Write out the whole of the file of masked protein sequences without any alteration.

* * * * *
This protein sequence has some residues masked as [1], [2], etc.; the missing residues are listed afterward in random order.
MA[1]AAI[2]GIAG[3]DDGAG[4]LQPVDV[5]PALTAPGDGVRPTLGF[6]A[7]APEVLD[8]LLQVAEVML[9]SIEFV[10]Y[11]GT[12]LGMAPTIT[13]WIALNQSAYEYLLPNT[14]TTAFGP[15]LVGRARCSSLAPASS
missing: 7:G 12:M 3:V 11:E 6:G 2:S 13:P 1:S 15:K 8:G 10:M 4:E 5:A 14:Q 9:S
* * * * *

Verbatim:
This protein sequence has some residues masked as [1], [2], etc.; the missing residues are listed afterward in random order.
MA[1]AAI[2]GIAG[3]DDGAG[4]LQPVDV[5]PALTAPGDGVRPTLGF[6]A[7]APEVLD[8]LLQVAEVML[9]SIEFV[10]Y[11]GT[12]LGMAPTIT[13]WIALNQSAYEYLLPNT[14]TTAFGP[15]LVGRARCSSLAPASS
missing: 7:G 12:M 3:V 11:E 6:G 2:S 13:P 1:S 15:K 8:G 10:M 4:E 5:A 14:Q 9:S